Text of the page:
With the introduction of flux-cored wires, these alloy elements can be added to the flux core, making the manufacturing process more convenient. As a result, the use of flux-cored wires for submerged arc surfacing of wear-resistant surfaces has become a common method and is widely used.
By adding alloy elements to the sintered flux, it is also possible to obtain a surfacing layer with corresponding components after surfacing. This method can meet different surfacing requirements when used in combination with solid core or flux-cored wires.
The common methods for flux-cored wire CO2 surfacing and flux-cored wire submerged arc surfacing are characterized by high welding efficiency and excellent welding process performance, including a stable arc, minimal spatter, easy slag removal, and a smooth surface.
The method using flux-cored wire CO2 surfacing is mostly used for surfacing layers with low alloy composition and can only be used for the transition of alloy elements in the flux-cored wire.
Flux-cored wire submerged arc surfacing, on the other hand, uses larger diameter flux-cored wires (3.2mm to 4.0mm) and results in significantly improved welding productivity. The use of flux allows for the transfer of alloy elements, making it possible to achieve higher alloy composition in the surfacing layer, ranging from 14% to 20% to meet different application requirements.
This method is mainly used for surfacing wear-resistant and corrosion-resistant parts, such as rolling rolls, feed rolls, and continuous casting rolls.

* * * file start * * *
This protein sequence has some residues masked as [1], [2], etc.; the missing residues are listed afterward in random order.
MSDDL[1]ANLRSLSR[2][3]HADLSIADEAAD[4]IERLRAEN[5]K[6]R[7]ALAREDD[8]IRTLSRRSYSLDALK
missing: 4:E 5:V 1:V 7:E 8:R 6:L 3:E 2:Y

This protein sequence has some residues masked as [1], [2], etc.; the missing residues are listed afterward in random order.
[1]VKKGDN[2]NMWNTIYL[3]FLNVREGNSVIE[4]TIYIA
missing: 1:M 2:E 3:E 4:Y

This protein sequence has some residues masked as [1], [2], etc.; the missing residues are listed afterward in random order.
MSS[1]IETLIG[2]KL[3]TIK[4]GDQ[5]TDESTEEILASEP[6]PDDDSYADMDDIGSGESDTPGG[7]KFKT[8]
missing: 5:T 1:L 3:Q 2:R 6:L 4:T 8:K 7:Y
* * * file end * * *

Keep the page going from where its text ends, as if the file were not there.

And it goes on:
5. Self-protective flux cored wire
Self-shielded welding wire refers to welding wire that can conduct arc welding without the need for shielding gas or flux, resulting in qualified welds.
Self-shielded flux-cored welding wire contains powder and metal powder that serve as slag and gas making, as well as deoxidation, either within the steel sheet or coated on the surface of the welding wire.
During welding, the powder transforms into slag and gas under the action of the arc, providing slag and gas protection without the need for additional gas protection.
Self-shielded flux-cored wire has a higher deposition efficiency compared to electrodes.
In terms of flexibility and wind resistance, field welding with self-shielded flux-cored wire is better than gas-shielded welding, and can typically be welded in wind speeds of up to four levels.
Due to the absence of the need for protective gas and its suitability for field or high-altitude operations, self-shielded welding wire is commonly used at construction and installation sites.
However, the weld metal plasticity and toughness of self-shielded welding wire is generally lower compared to that of flux-cored welding wire with shielding gas.
At present, self-shielded welding wire is mainly used for welding low-carbon steel structures and is not recommended for welding important structures such as high-strength steel.
Additionally, self-shielded welding wire produces a significant amount of smoke and dust during welding, making it necessary to ensure proper ventilation when working in confined spaces.